Last year AOL aimed to lead the programmatic movement by “disrupting” Advertising Week with a first-ever Programmatic Upfront, showcasing the future of digital ad-buying software for 700 guests. In September, AOL took a decidedly exclusive approach for its second-annual Programmatic Upfront, targeting 150 executive-level clients with an invite-only c-suite upfront event on Advertising Week’s opening night.
Hosted at Spring Studios in Manhattan’s Tribeca neighborhood, the event allowed AOL to focus on key decision makers in a high-touch environment, where industry execs could talk directly with AOL execs on developments surrounding this new advertising model (Barkley Kalpak Agency, New York City, handled).
“Last year was informational, it was a chance to tell everyone what we were doing in developing the technology and tools to enable the automation of advertising and buying, and helping clients through the transition,” says Stacy Lambatos, director of corporate events at AOL. “This year we wanted the entire process customized, and to not necessarily have a thousand people in the room, but have the right people in the room.”
To keep the guest list for the c-suite upfront event in line with this strategy, AOL streamlined the pre-event experience, making it easy to attend and setting it apart from all the parties and events execs were invited to that week and, well, every week.
Here, five highlights worthy of the corner office:
1. Personal Invites
The experience for executives began with a personal email invite from Bob Lord, ceo of AOL’s Platforms Group, and business leader of the Upfronts. AOL offered a complimentary car service. (Ease of travel to the event? Check. A friendly amount of pressure placed on execs to attend? And, check.) A phone number exclusive to the AOL Platforms Group event staff was made available to guests to access a concierge service in the weeks before the event for any special needs such as errands, dinner reservations, tailoring or travel issues.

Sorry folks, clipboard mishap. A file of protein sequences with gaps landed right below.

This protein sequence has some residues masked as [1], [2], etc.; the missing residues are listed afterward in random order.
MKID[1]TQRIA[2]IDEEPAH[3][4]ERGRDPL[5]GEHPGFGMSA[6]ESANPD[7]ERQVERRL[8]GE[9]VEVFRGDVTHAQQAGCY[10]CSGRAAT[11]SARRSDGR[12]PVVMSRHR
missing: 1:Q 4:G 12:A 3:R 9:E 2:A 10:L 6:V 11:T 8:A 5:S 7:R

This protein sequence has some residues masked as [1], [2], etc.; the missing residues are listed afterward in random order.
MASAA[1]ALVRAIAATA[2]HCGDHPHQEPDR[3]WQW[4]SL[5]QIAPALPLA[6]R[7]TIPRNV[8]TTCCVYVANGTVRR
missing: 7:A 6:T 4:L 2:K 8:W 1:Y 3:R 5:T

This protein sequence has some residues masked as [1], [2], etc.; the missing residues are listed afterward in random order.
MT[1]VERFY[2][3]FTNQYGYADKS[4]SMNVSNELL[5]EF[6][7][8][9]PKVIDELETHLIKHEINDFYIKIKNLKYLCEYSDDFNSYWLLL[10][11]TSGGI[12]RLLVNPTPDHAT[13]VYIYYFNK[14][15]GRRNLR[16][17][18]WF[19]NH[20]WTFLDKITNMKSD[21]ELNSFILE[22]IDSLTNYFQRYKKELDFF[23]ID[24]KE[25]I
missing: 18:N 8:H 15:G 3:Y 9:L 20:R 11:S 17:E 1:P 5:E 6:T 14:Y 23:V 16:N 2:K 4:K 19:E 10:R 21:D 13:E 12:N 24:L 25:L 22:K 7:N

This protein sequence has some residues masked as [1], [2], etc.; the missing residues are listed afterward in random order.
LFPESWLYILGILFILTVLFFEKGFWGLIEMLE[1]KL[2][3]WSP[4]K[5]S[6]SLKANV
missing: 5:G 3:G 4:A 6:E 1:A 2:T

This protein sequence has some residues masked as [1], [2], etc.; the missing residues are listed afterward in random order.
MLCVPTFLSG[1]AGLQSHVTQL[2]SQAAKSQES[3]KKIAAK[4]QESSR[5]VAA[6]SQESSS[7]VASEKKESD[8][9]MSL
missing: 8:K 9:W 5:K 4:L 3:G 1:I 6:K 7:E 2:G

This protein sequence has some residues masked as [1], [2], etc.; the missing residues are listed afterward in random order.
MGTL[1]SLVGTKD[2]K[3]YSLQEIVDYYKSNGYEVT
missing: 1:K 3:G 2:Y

2. On-Site Services
Personal greeters armed with iPads loaded with the invite list and each guest’s respective headshots met guests as they stepped out of their private town cars and into the event lobby. Guests could rent power cords for their devices if they forgot one and check their coat at a high-tech digital station, handled by CoatChex. The greeters then personally escorted guests on elevators to the event space on the sixth floor. Upstairs, the concierge desk was staffed for the evening.
3. Curated Design
The lofty, gallery-like space at Spring Studios had floor to ceiling glass windows. Walls were crisp white and accented by AOL branding and marketing messages for the Upfront, such as “Where Data, Digital And Linear TV Converge” and computer code in bright and muted tones. Presentations from AOL and its clients took place in a comfortable setting with stylish couches and chairs procured from seven different vendors—yet they all followed a sophisticated color palette. (A separate press event took place one floor up, before the evening began.)
4. Food and Beverage
After the presentations, guests enjoyed a reception headlined by Banda Magda, a jazz band with global folk influences. The food menu by caterer Creative Edge Parties included oysters with all the fixings, and a truffle and cheese station. The food was carefully plated, whether on its own or passed by staff, on appliqué food trays. At a champagne and whisky cocktail station, guests could choose from an array of ingredients from sage bitters to rose liqueur to citrus and lemongrass.
5. Executive Assistants
Key to the event formula was the attention AOL gave to executive assistants, or EAs, according to Lambatos. “I think this is something that is overlooked, the support system of executives,” she says. “A lot of the time, EAs are the ones giving feedback to their executive on what it was like to work with AOL, or to give them a feel for the event and what it was we were trying to accomplish.”
This began with the invite email and reg page, where AOL made it easy for EAs to take over and enter in their contact information for direct communication with event staff. EAs had access to the concierge service, as well.
Post event, AOL sent gifts to the EAs, thanking them for getting their executives to the event—a strategic final takeaway for their target client’s top influencer.
Photo courtesy: Phillip Angert